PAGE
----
AAPS officials said the District does not use value-added analysis to evaluate its 1,100 teachers though the District does track the student MEAP results of each of the District’s teachers. A question to Brit Satchwell, President of the AAEA union about whether there were plans to incorporate value-added analysis in Ann Arbor, went unanswered.

MEAP scores released by the state give one-year snapshots of how schools and school districts are doing with respect to teaching the basics, math, reading, writing, science and social studies. As in Los Angeles, and of course school districts in states across the country, there are significant disparities within the Ann Arbor school district with respect to student performance on the state’s standardized test. There are testing achievement gaps between students of different races, grade levels and, most disturbingly, between schools.

The gap between Ann Arbor’s elementary school students testing at the advanced level is persistent, reflected in MEAP data as far back as 2004.

Ann Arbor uses a unified curriculum in an effort to produce consistent results in the classroom. MEAP scores released recently demonstrate quite clearly that strategy isn’t working. MEAP scores available over the past several years show that there remain significant achievement disparities. The disparities, in some instances, are growing. Significantly, more students at some elementary schools in Ann Arbor are performing at the advanced level across the board in all five subjects, while the MEAP scores of students at other Ann Arbor elementary schools, taking the same MEAP tests, are not exceeding expectations.

Here are portraits of three grade levels at three Ann Arbor elementary schools. The schools, Northside Elementary and Logan Elementary, are located not more than 1 mile apart, geographically. Both schools feed into Clague Middle School. In 2010, there were significant differences in the achievement of the students in 3, 4, and 5 grades at Logan and Northside. All percentages below reflect the percentage of students tested who scored at the Advanced level in the subjects tested. The AAPS scores are the District-wide percentages of students scoring at the Advanced level in the subjects tested.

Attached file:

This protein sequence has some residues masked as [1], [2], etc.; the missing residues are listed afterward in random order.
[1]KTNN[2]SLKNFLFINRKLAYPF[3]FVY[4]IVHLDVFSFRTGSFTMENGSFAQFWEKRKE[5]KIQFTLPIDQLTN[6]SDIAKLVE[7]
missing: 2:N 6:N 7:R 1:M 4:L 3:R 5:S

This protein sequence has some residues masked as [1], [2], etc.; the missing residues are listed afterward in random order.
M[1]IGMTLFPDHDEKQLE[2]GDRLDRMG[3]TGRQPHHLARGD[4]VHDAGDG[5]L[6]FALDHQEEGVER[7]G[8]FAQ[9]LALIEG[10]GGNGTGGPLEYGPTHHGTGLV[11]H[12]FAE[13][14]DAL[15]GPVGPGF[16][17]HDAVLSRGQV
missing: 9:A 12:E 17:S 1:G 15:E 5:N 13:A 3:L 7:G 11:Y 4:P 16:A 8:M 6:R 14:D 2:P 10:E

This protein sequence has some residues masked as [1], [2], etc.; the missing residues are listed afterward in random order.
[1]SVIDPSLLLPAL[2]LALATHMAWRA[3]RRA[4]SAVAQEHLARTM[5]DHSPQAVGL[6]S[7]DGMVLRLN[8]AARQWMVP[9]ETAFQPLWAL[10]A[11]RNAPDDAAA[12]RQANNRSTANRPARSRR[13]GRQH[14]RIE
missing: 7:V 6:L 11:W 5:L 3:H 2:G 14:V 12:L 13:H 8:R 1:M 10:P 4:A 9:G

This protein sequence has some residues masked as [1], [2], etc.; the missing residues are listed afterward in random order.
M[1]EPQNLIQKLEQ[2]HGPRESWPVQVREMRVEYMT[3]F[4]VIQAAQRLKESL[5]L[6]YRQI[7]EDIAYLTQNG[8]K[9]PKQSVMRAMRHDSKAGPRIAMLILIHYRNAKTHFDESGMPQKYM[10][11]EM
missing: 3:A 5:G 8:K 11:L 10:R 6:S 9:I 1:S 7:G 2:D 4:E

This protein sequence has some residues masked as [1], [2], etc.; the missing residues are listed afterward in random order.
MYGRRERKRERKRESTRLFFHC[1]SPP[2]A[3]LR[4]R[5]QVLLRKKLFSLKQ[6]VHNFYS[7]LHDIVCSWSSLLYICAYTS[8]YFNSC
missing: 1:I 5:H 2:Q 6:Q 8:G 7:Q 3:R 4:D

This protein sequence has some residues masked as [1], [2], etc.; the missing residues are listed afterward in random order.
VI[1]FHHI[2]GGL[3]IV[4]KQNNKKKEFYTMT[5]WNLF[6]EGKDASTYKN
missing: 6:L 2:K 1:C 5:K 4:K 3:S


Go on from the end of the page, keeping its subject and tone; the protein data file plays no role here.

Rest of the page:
There are significant achievement gaps between the students tested at the three schools. Only the students at Burns Park Elementary exceeded District-wide Advanced-level MEAP scores in all of the subjects in each of the years tested. Logan student MEAP scores exceed 2010 District-wide MEAP scores in grades four and five, but not for reading in grade three. Conversely, students at Northside Elementary didn’t meet or exceed District-wide scores of students who tested at the Advanced level in any of the subjects tested in any of the grades tested. By fifth grade, students at Northside have made up some ground in the subjects tested, but achievement at the Advanced level of Northside students lags behind both the students at nearby Logan and Burns Park elementary schools, as well as students District-wide.

One important fact to remember is that these MEAP scores represent the achievement of the previous academic year. In other words, MEAP scores of fourth graders represent the mastery of work done in the third grade, not the fourth grade. Fourth grade teachers spend several weeks on MEAP prep. prior to the October test, but that work is meant as a refresher course, as it were.

Why are there such noticeable differences in the achievement of students at the three schools?

Ann Arbor officials have, in past, used race as an explanation.

The first step toward answering that question would be to openly acknowledge that there are significant differences in student achievement at the Advanced level between the various schools in the District. As a rule, when the District presents MEAP data, officials don’t make comparisons between individual schools, but rather make comparisons between how the District performed in each grade level. One other way that the gap is masked is in the fact that there is a tendency to lump together the students who met or exceeded expectations. There is, of course, a difference between simply meeting expectations and achieving at an advanced level.

This comes from the Academics section of the AAPS web site: “Over 96% of third graders, 94% fourth graders and 93% seventh graders met or exceeded state standards in math.”

This would lead a casual reader to believe that the majority of third and fourth grade students in the District are performing at the same level in math. This simply is not the case as evidenced by the data graphed for individual schools above. In 2010′s fourth grade class, almost twice as many students at Burns Park Elementary have advanced mastery of math, versus students at Northside Elementary.

National education reformers seek to link consistent under-performance such as that reflected in Northside’s MEAP data to individual teachers, who can then either be mentored or replaced. National reformers also seek to replicate student achievement, such as that reflected in the Advanced level MEAP scores at Burns Park Elementary School, throughout individual Districts.